Teaching is a difficult job. It isn't like one of those inspirational teacher movies, but it can also be very rewarding. I've learned more from teaching and from my students than I have from anything else. It's the one thing that has kept me going through the nine circles of Hell (also known as grad school) all these years. I just hope that I can get my dissertation approved eventually, so that I can finally JUST MOVE ON to the next phase of my life, and continue doing what I do and love best: teach.

What about you? What kinds of things have you learned from your job? How do you feel about feedback, whether it's positive or negative? For example, if you're a published writer, how do you feel about those online reviews of your work?

Tuesday, April 16, 2013

Sad, Angry, and Scared

My eyes are red because I couldn't sleep very well last night. I kept thinking of what happened at the marathon. I kept seeing those images from the Boston Marathon, the ones of the runners lying on the ground, the people crying, and the police officers rushing to help them. But most of all, I thought of the eight year old child who was killed. And thinking of that child made me cry.

This morning I went grocery shopping, and all around me I could hear horns honking, drivers yelling, the train clanking on the tracks nearby, dogs barking, and people chatting on the sidewalks. The normalcy of it all failed to soothe me. Instead I wondered how the neighborhood could seem so ordinary when everything else in the world seemed to be so chaotic.

I went into the grocery store and walked into the produce department, and the bright colors of the fruits and vegetables nearly blinded me. That's when I realized I was crying again, and I had to go home.

I feel sad about what happened, even though I don't know anyone who was at the marathon. I feel sad for the people who saw what happened, the people who were killed or injured, and their families. I feel angry, too, because I can't help thinking of how much hate, fury, and pain a person or people can be filled with that can motivate them to do this. Nothing justifies what they did. Nothing.

I feel scared, too, because I live in a major metropolitan city, and I work on college campuses. What if something like that happened here? There have been many shootings and other violent incidents in Chicago; usually they're gang-related or "domestic disputes". At one school where I used to teach, someone once called in a violent threat, which turned out to be fake. I was on the bus yesterday and for one panic-stricken moment I thought a guy had a gun in his pocket. But he pulled out a water bottle and started drinking from it, and it made me realize how all the violence that has occurred lately has put me on edge.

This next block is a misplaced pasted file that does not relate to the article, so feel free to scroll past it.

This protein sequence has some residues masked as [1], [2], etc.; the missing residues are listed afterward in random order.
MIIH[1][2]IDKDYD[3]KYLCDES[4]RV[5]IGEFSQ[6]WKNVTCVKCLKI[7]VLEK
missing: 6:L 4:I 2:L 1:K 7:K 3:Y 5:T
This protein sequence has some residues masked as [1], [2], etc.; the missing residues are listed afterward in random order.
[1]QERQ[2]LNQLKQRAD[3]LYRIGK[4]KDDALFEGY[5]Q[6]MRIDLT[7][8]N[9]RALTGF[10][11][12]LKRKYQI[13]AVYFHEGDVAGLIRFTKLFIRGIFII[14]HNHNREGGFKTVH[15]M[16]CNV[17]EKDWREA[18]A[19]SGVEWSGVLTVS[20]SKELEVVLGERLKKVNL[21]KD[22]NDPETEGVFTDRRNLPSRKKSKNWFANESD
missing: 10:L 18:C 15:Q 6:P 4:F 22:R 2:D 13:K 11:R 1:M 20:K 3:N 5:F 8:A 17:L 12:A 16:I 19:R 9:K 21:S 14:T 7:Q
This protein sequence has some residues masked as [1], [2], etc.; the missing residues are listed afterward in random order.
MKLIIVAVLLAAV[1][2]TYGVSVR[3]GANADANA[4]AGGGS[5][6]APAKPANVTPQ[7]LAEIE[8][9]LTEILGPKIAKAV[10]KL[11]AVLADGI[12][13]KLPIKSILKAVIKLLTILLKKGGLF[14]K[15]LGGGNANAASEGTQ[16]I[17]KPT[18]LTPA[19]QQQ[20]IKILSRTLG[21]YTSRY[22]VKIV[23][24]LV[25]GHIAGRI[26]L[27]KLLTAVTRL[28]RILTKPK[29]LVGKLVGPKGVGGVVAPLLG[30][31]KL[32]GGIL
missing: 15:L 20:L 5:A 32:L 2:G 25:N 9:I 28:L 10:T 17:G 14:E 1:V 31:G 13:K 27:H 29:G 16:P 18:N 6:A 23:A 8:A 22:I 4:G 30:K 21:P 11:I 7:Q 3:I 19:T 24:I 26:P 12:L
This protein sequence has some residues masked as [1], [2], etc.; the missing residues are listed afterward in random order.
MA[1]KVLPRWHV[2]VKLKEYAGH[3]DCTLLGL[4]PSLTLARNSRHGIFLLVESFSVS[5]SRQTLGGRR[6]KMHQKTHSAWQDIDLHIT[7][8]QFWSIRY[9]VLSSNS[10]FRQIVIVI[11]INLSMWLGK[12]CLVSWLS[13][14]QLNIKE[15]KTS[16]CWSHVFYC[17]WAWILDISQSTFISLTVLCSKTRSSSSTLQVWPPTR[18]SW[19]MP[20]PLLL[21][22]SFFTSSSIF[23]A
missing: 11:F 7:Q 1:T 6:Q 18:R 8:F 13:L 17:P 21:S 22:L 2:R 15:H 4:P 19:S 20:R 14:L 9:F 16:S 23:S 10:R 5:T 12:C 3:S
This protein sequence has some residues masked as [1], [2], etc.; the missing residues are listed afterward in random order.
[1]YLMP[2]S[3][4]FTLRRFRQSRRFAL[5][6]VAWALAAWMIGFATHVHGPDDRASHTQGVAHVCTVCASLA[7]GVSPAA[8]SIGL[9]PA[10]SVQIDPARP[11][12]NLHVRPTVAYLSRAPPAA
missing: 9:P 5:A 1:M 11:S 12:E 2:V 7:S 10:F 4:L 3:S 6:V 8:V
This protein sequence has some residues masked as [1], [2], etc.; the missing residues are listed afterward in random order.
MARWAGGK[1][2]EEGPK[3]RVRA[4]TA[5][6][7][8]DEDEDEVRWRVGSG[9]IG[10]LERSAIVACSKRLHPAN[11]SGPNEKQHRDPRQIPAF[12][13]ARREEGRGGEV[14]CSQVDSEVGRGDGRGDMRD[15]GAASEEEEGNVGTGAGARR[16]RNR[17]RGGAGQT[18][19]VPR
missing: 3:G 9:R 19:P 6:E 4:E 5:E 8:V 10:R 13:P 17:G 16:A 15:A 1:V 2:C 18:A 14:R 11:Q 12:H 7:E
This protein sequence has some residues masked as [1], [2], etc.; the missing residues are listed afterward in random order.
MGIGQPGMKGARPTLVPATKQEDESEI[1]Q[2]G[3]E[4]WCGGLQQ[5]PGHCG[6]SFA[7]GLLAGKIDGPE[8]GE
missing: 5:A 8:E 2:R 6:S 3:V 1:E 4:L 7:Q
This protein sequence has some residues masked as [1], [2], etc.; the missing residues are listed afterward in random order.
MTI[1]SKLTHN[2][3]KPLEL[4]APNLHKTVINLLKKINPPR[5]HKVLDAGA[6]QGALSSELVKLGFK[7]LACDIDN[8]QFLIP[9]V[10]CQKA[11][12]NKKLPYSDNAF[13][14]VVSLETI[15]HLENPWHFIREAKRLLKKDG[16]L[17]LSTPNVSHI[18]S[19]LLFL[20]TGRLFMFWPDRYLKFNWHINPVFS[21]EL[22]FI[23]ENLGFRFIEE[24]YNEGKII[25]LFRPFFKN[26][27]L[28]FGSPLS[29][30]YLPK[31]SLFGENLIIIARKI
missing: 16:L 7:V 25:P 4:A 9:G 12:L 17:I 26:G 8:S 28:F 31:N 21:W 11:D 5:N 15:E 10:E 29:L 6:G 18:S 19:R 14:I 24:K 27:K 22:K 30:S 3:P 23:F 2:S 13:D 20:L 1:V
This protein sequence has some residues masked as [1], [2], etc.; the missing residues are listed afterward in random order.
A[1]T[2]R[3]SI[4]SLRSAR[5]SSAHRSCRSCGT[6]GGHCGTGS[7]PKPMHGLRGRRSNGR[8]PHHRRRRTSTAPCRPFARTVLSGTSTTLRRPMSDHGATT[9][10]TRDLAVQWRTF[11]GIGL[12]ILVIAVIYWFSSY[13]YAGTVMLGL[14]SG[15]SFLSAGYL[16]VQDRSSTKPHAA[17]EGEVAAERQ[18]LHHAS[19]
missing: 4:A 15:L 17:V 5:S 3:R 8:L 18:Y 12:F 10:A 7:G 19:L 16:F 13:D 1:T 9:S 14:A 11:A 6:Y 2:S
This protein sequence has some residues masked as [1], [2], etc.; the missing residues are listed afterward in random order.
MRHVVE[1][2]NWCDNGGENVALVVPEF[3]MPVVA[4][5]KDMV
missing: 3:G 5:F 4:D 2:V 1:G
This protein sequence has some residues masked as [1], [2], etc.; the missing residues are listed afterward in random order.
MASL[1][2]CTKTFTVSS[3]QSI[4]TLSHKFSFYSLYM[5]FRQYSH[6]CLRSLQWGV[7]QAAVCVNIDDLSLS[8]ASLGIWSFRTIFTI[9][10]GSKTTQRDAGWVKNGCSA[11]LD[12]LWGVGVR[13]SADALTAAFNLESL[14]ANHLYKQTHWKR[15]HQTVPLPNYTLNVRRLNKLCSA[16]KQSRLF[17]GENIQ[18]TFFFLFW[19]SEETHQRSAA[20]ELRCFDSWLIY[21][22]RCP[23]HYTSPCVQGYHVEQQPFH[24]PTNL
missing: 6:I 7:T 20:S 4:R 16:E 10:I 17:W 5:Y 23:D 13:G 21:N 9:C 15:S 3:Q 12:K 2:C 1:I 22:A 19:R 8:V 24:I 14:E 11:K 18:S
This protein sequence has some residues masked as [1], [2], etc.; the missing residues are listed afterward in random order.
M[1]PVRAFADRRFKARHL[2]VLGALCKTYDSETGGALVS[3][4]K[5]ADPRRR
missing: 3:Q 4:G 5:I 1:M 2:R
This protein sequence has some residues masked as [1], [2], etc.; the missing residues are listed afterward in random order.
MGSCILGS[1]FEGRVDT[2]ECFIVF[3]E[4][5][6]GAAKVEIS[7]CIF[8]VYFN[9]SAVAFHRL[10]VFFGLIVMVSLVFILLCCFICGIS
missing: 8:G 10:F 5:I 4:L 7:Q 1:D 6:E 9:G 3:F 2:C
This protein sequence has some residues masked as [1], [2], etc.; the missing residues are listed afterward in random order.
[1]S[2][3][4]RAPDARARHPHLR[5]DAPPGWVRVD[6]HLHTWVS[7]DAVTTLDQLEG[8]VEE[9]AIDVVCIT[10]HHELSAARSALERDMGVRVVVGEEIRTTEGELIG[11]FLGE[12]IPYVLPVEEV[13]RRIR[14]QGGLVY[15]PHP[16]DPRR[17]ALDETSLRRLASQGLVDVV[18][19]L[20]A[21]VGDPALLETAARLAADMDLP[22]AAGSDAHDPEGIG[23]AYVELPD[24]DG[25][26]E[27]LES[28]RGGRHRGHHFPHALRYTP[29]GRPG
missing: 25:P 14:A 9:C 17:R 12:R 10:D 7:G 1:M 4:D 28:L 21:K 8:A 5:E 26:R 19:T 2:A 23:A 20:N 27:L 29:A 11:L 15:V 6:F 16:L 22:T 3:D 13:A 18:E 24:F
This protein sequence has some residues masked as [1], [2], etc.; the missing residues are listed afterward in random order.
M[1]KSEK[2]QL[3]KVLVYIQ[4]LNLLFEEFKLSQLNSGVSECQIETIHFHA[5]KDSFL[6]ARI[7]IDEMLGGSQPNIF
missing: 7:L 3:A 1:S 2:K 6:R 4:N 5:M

But there is one good thing that has come out of all this. Maybe it's selfish of me to say this, but I'm grateful to be alive. I'm grateful for all the things I took for granted before as well as all the things and people that are important to me. It doesn't take away all of my fear, sadness, and anger, but it helps me keep things in perspective.

Monday, April 15, 2013

Exercise Fanatics, Nacho Lovers, and Cubs Fans

(Side note: I wrote this post a couple days ago. When I read the articles about what happened at the Boston Marathon, I suddenly viewed the things that happened in this post from an entirely different perspective. I'm so sorry about what happened at the marathon, and I feel sad and scared for all the people who have been affected by it. I hope they find whoever did it so that it never happens again.)

Earlier this week I was using one of the weight-lifting machines at the gym, when I was suddenly confronted by a Possessive Exercise Fanatic. This is the kind of person who will spend a long time on each machine because he or she does several sets on it, but the Possessive Exercise Fanatic will also alternate by doing sets on other machines. The PEF thinks that because he or she hasn't completed all of his or her sets, that means the PEF is entitled to lay claim on all the machines he or she wants to use, even if the PEF isn't actually using them at that moment.

I kind of think of the PEFs as those little kids I encountered when I was younger, who would say stuff like, "These are all MY toys, MINE! You can't play with them!" Only the PEF's version is "These are all my exercise machines, MINE, and you can't use any of them until I'm done with them, because only I shall have the muscular biceps/six-pack abs/perfect calves, weakling! Hahahahaha!"

I had seen this particular Possessive Exercise Fanatic do several sets in a row on one of the machines, but then he moved on to another machine for several minutes. I thought that meant it was okay for me to use the machine that he had left. But I had barely done one set before he was tapping his foot in front of me and saying that he was still using it.

I insisted on finishing my set rather than get up and leave right away like he wanted, though what I wanted to say was, "Last time I checked, we both pay the same membership fees, so I have just as much right to use this machine as you do. So shall I drop a dumbbell on your foot now, or later? Because it will happen NOW if you keep hogging all the machines. And stop glaring at me like that, because otherwise I'm going to introduce my sneaker to your face."